Concussions happen to other people. Not me! We read about professional athletes who have them and the ugly long-term effects if one has several of them, particularly in a short period of time. It is called Chronic Traumatic Encephalopathy a.k.a. CTE. It comes from repetitive brain trauma, i.e. hitting your head or being hit on the head with something hard.

Back in the old days when I was a ski racer, we didn’t wear helmets except in the downhill. In other races, if you fell and banged your head on the snow that was often the consistency of granite, it was part of the game. We were much more worried about breaking a leg because that would take us out of racing for six weeks or more!

If your head smacked the frozen granular surface in a fall and you saw stars, we all laughed about getting your “bell rung.” You took two aspirin and wrote off the headache as what it was. Honestly, I have no idea how many times this happened to me other than it was more than once, sometimes several times in a season. Recent research suggests CTE shows up about 10 – 15 years after the last event and I’m well past that window.

Fast forward to last week. We – two of my grandchildren and I – were stopped, waiting for the light to change when a car hit us from behind. I remember hearing a screech and looked into the rear view mirror just in time to see a silver blur slam into the right rear corner of my Honda Pilot. My head bounced off the headrest. The policewoman estimated that the other driver was going around 30 miles an hour when she hit us.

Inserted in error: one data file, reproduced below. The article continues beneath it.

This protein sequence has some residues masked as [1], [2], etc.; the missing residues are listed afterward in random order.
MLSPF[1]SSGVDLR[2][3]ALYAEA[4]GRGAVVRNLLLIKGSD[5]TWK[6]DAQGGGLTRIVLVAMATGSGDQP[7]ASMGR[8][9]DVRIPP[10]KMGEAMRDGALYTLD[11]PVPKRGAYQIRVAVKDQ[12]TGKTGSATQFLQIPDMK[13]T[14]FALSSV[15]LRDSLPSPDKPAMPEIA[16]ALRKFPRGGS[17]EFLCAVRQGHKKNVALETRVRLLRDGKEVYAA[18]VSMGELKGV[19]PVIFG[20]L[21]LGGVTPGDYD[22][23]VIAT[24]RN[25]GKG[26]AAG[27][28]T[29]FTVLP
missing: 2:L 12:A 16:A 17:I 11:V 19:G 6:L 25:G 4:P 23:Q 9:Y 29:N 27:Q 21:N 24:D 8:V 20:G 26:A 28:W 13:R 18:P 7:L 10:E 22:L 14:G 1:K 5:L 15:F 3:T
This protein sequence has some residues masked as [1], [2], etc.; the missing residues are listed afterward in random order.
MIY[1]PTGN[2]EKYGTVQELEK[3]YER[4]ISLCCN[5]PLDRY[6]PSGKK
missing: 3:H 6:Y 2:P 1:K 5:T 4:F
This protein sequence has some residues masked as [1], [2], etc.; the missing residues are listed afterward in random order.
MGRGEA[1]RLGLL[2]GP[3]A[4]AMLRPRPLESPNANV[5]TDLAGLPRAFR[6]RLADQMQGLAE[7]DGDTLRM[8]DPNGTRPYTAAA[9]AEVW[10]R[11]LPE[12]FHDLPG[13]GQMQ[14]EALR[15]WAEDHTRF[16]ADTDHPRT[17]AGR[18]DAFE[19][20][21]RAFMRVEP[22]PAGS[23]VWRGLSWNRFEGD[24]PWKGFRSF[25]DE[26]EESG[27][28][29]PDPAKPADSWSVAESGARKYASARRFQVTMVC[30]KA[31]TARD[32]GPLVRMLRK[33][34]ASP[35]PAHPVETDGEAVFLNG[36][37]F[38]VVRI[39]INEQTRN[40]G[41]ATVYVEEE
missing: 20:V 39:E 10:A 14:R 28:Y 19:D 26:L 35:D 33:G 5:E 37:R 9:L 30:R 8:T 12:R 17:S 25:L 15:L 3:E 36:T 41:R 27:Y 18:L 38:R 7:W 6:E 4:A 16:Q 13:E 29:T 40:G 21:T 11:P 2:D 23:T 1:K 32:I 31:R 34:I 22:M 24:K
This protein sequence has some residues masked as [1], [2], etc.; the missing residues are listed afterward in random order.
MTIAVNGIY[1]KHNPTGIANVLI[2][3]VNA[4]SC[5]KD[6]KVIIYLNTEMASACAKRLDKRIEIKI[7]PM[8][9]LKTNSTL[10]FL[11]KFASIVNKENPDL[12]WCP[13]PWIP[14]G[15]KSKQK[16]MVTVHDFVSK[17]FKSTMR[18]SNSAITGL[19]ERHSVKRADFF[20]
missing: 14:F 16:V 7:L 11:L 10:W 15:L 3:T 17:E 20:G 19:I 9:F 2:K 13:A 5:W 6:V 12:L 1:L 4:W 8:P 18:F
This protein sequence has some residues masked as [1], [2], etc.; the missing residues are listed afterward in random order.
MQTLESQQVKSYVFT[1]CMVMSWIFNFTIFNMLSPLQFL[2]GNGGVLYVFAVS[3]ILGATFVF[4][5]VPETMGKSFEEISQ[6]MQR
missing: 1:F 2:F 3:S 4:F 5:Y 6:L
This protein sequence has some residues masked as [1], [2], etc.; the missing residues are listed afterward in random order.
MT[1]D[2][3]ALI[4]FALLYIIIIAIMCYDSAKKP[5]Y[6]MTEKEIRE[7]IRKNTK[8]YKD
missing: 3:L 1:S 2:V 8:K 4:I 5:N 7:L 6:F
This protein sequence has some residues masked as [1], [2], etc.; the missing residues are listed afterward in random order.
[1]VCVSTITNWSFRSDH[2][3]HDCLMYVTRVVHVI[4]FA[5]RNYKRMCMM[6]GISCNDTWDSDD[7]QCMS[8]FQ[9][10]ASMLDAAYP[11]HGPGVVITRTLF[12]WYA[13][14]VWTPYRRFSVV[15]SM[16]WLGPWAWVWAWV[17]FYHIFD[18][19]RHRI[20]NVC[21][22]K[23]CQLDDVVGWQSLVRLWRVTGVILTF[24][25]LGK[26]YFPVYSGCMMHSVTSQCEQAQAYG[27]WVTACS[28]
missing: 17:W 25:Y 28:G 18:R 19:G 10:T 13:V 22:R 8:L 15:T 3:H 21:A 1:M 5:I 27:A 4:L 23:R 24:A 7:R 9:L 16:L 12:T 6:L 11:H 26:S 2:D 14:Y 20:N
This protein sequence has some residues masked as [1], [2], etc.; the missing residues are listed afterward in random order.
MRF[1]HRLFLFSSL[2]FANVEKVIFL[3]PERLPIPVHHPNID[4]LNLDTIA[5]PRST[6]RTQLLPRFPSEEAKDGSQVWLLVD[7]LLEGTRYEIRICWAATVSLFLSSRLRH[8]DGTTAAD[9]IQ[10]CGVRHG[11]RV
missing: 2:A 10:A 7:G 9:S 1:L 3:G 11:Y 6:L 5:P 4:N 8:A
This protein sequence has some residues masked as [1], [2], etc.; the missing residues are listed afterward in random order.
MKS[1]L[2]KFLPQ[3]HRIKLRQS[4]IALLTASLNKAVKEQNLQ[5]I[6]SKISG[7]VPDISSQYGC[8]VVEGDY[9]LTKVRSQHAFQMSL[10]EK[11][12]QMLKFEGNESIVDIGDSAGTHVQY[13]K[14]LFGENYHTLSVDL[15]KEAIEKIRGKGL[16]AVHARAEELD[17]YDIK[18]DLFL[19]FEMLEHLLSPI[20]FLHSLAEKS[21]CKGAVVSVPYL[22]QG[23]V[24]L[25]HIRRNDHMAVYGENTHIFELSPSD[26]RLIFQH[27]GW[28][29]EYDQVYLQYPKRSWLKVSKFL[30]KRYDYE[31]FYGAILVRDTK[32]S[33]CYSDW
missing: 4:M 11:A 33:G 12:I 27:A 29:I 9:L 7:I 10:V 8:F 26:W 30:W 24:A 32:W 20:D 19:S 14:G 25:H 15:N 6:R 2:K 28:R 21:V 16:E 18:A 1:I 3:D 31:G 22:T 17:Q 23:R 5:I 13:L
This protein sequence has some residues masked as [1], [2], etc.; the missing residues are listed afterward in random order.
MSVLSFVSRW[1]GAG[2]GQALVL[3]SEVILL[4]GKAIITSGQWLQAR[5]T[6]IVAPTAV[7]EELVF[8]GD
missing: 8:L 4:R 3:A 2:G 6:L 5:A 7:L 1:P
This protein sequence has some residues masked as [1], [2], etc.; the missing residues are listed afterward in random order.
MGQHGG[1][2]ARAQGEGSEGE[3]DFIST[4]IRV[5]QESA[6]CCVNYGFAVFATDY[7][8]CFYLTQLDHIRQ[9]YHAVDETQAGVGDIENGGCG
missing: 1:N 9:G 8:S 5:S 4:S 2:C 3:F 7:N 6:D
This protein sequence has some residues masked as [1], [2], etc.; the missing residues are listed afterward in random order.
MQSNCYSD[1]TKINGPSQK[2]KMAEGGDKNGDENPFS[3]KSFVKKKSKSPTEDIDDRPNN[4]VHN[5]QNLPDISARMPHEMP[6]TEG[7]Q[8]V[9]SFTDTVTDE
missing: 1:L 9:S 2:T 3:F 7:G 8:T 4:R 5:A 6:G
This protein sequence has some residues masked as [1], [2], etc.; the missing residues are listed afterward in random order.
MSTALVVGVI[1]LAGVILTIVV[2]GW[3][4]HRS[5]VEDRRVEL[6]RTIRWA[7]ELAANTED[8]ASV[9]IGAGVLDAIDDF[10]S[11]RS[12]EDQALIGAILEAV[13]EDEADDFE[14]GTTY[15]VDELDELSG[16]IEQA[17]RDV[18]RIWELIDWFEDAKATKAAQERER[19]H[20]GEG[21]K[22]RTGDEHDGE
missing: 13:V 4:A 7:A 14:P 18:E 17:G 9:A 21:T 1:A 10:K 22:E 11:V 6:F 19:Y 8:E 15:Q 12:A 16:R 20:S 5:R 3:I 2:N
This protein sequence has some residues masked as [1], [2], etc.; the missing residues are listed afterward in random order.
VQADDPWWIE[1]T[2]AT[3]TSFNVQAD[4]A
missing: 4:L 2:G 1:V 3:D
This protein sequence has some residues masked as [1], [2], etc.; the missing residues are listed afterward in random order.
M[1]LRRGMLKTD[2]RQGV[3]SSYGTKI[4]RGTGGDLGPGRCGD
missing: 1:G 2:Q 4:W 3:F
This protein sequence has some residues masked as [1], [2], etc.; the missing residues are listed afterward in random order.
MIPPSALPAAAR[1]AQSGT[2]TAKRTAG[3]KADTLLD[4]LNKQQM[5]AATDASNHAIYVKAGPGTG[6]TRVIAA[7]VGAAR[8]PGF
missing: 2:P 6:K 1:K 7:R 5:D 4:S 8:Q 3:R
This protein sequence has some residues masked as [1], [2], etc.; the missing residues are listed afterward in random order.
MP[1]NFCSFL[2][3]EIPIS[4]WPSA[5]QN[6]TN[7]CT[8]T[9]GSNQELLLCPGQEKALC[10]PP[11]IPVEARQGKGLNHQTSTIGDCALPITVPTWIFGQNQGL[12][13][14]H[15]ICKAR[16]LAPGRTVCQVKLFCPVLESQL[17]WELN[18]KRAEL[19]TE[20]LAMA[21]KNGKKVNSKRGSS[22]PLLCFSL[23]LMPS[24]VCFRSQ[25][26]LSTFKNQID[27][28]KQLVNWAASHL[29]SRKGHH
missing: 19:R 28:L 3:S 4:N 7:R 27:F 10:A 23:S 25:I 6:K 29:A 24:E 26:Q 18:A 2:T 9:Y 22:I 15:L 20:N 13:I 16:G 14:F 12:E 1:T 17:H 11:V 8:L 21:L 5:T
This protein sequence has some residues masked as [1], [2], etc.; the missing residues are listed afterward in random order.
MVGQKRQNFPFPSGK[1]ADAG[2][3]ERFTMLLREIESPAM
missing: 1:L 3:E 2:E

We got out and I checked on my two grandkids. One, like me was a bit dizzy, remembered seeing stars. After a few minutes, the dizziness went away but I felt out of sorts, nauseous and had a headache. After our car was towed away, we went to an ER and the doctor confirmed that two of the three of us had mild concussions.

On discharge, we were given a sheet that listed post concussion symptoms. I glanced at it and brought it home figuring that later in the day, I’d feel fine. Au contraire, mon ami!

For the rest of Friday, the headache persisted. When I got up Saturday morning, it was still there. I started to take one of our dogs out for a walk, got about a hundred feet from the house and everything in my body said stop! So I went back to the house. I couldn’t put my finger on it but I just didn’t feel right all day Saturday. Nausea came and went several times during the day. I tried doing some editing and had difficulty concentrating. In fact, this blog being typed around 0800 on Sunday, roughly 45 hours after the accident is one of the first things I’ve tried writing other than short responses to couple of emails.

So, as I type this, concussions do happen and they’re serious s – – t. What scares me is their cumulative effect over a lifetime. We know so much about concussions now than we did back in the sixties. And, while this last one was mild and I haven’t had one in a long time, is this one a trigger to something worse? Hence, my thoughts about CTE. Only time will tell. Meanwhile, I have to wait for the symptoms to subside which may take another day or two so if they don’t, it means a trip to a neurologist.

Marc Liebman

June 2017

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